Schools of Psych

Schools of Psych - The Schools of Psychology From...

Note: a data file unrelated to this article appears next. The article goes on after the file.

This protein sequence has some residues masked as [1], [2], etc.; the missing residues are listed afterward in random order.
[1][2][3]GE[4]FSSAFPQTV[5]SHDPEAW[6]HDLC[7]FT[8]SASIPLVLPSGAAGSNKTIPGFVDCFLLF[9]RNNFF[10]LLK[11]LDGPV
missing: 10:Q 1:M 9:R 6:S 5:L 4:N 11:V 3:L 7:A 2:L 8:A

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Unformatted text preview: The Schools of Psychology From psychology's beginnings to about 1970 A school is: 0. Sometimes these schools were located inside of specific universities, but sometimes they involved people from more than one university. Structuralism Edward Titchener: a student of Wundt's Began the school called Structuralism What: How: 1. 2. 3. 4. 5. 6. 7. 8. Titchener pictured conscious experience to be like chemistry. Mental Chemistry The mind is made up of elements of experience. These elements combine into the whole of the momentary experience. The unique combination of elements make up your experience of the moment. Three Types of Elements: 9. Example: Seeing a red rose lying on a table Titchener's Goals 0. Titchener wanted to identify all the elements of conscious experience through the use of introspection. 1. Then he wanted to see how they combined into the experience of the moment. 2. He spent most of his time trying to identify the elements of consciousness. 3. 4. 5. 6. 7. Koffka 8. He identified tens of thousands of elements. He never got to study how they combined. Eventually, scientists got bored and frustrated with structuralism. Gestalt Psychology The term "gestalt" means "whole form" This school was founded by three German psychologists: Wertheimer, Khler, and What: 9. How: 10. The Gestalt psychologists believed that the structuralists had the sequence of perception backwards. 11. Gestalt psychologists believed that: 12. The whole was perceived before the elements. 10. Gestalt psychologists believed that the whole of perception was perceived before the individual elements. 11. The whole is different from (or more than) the sum of the parts. 12. They conducted many demonstrations concerning the perception of whole forms. 13. 14. 15. 16. 17. William James William James was a forerunner to the school called functionalism. He developed the first teaching laboratory for psychology in the U.S. in 1875. He wrote the first introductory textbook for psychology. Functionalism Many functionalists took ideas from William James. What: 18. How: 19. 20. 21. 22. Functionalists were concerned with why humans have conscious experience Rather than what is the structure of conscious experience Darwin's ideas of adaptation heavily influenced the functionalists. Example: Habits and their purpose 13. 14. Psychoanalysis and Freud Freud published the Interpretation of Dreams in 1900. What: 15. How: 16. One of the first influential people to say that their may be unconscious experiences that you are not aware of but that do influence thoughts, feelings, and behaviors 17. 18. Behaviorism and John Watson John Watson began behaviorism in 1913. What: 19. How: 20. Watson believed that because the mind could only be directly observed by the person having the experience, and could not be observed from the outside, then it could NOT be studied scientifically. 23. Behavior could be observed from the outside and could be studied scientifically. 24. Scientists could formulate laws of human and animal behavior. 25. Behavior could be predicted and controlled. 26. Behaviorists often presented stimuli and measured responses. 27. Examples: See green light, you go; see red light, you stop. See food, you eat; tap on your knee and your leg jerks. B. F. Skinner and Neobehaviorism 21. In 1940, Skinner continued behaviorism with a new behaviorism. He began examining the effects of 22. This work continued and behaviorism ruled psychology in the U.S. until about the 1960's or 1970's. These ideas are still influential today. Humanistic Psychology In the 1950's and 1960's, some psychologists became tired of the mechanistic, robotic view of behaviorism and the emphasis of the unconscious and sexuality of psychoanalysis. 1. They believed that people were not solely driven by responses to stimuli or by unconscious forces. 2. What: 0. 3. How: 4. Humanistic psychologists believed that people make conscious choices and have some degree of free will. 5. They believe that people want to grow as individuals. People set goals and act on those goals. People create their own experiences. Cognitive Psychology 28. In the 1950's and 1960's another group of psychologists considered what we knew about the processing of information by computers and applied those ideas to humans. 29. What: 30. How: 31. The reaction time experiments described earlier are one example. 32. Studied what a person remembers, learns, forgets, and deals with various types of information. ...
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